• John Hollinger of The Athletic liked the Hawks‘ offseason moves and is optimistic about the club’s chances of avoiding regression in 2021/22, projecting them to win 50 games and a playoff series. Predictably, Hollinger is far less bullish on the Magic, forecasting a 21-win season and a last-place finish in the East for Orlando.

NBA GMs Like Heat’s Offseason Moves, Nets’ Title Chances

Nearly half of the NBA’s general managers voted for the Heat as the team that had the best 2021 offseason, John Schuhmann of NBA.com writes in his annual survey of the league’s GMs. Miami got 14 of 30 possible votes, while the Lakers picked up five votes. The Nets, Rockets, and Wizards were the other teams picked by multiple GMs as having the best offseason.

The Heat’s acquisition of Kyle Lowry via sign-and-trade helped tip the scales in their favor. Asked which offseason player acquisition will make the biggest impact for his new team this season, GMs overwhelmingly chose Lowry — he received 23 of 30 votes. New Lakers point guard Russell Westbrook was the only other player to get multiple votes (five).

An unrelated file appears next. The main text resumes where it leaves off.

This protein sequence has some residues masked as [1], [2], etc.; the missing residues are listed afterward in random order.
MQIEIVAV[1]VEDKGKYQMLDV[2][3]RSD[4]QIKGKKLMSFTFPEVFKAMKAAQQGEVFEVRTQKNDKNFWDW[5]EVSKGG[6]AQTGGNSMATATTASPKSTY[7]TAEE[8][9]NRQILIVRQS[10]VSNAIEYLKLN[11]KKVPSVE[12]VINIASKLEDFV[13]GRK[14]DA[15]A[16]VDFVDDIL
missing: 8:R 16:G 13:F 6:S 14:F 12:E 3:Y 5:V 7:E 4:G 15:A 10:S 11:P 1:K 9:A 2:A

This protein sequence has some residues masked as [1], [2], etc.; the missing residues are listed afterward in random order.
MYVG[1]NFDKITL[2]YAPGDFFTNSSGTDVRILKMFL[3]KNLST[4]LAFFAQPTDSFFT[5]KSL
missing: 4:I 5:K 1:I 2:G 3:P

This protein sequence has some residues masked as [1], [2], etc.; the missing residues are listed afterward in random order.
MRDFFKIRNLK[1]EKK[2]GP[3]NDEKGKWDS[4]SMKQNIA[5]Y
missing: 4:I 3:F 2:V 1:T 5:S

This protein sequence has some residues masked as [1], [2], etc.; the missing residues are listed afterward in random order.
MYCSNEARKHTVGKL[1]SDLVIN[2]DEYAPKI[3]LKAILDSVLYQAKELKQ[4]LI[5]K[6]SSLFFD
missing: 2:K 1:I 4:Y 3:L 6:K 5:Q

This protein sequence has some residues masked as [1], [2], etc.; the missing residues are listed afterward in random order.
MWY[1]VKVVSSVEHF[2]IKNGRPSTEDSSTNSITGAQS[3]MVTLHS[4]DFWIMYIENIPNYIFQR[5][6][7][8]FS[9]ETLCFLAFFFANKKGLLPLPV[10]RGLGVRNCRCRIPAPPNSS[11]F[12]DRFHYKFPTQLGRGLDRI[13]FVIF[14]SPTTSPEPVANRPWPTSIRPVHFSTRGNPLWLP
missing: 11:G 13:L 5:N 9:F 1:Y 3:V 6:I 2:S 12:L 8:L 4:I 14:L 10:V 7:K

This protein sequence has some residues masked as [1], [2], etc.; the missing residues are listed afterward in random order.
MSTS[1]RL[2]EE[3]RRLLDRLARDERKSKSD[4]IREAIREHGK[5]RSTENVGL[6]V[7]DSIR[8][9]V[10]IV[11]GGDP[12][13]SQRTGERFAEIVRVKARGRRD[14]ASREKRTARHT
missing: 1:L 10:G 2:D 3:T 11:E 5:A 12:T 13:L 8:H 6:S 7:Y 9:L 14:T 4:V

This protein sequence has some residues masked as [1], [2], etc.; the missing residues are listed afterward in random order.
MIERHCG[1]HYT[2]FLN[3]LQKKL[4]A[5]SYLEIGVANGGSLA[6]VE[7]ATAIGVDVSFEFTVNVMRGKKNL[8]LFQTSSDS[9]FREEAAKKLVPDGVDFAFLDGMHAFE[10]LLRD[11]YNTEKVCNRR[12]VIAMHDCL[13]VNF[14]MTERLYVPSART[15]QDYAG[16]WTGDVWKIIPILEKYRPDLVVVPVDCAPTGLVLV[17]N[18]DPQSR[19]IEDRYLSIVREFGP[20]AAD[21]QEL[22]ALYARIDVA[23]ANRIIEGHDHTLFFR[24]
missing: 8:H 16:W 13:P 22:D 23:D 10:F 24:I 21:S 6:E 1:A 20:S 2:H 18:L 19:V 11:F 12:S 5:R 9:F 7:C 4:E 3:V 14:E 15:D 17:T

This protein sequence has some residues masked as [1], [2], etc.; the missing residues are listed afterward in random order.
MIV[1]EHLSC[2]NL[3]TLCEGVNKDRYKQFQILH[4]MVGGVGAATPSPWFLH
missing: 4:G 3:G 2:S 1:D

Although the Heat and Lakers received high marks from rival GMs for their work over the summer, neither club is considered the title favorite entering the 2021/22 season. That honor belongs to the Nets, who earned 22 votes from GMs for the team that will win the 2022 Finals. The Lakers (five) and Bucks (three) were the only other teams to receive any votes.

Here are a few more of the most interesting responses from Schuhmann’s GM survey, which is worth checking out in full:

  • The Trail Blazers‘ trade for Larry Nance Jr. received the most votes (28%) for the most underrated acquisition of the offseason, with the Nets‘ signing of Patty Mills (17%) and the Wizards‘ addition of Spencer Dinwiddie (14%) also receiving support in that category.
  • The NBA’s GMs view Rockets guard Jalen Green (47%) and Pistons guard Cade Cunningham (40%) as the best bets to win Rookie of the Year, but voted Cavaliers big man Evan Mobley as the rookie who will be the best player in five years. Mobley (33%) narrowly edged out Cunningham (30%) and Green (23%) in that category.
  • The GMs voted the Magic‘s selection of Jalen Suggs at No. 5 (23%) and the Rockets‘ pick of Alperen Sengun at No. 16 (20%) as the biggest steals of the 2021 draft.
  • The Bulls (27%) are considered the best bet to be the most improved team in 2021/22, while Grizzlies forward Jaren Jackson Jr. (17%) received the most support as the top breakout candidate.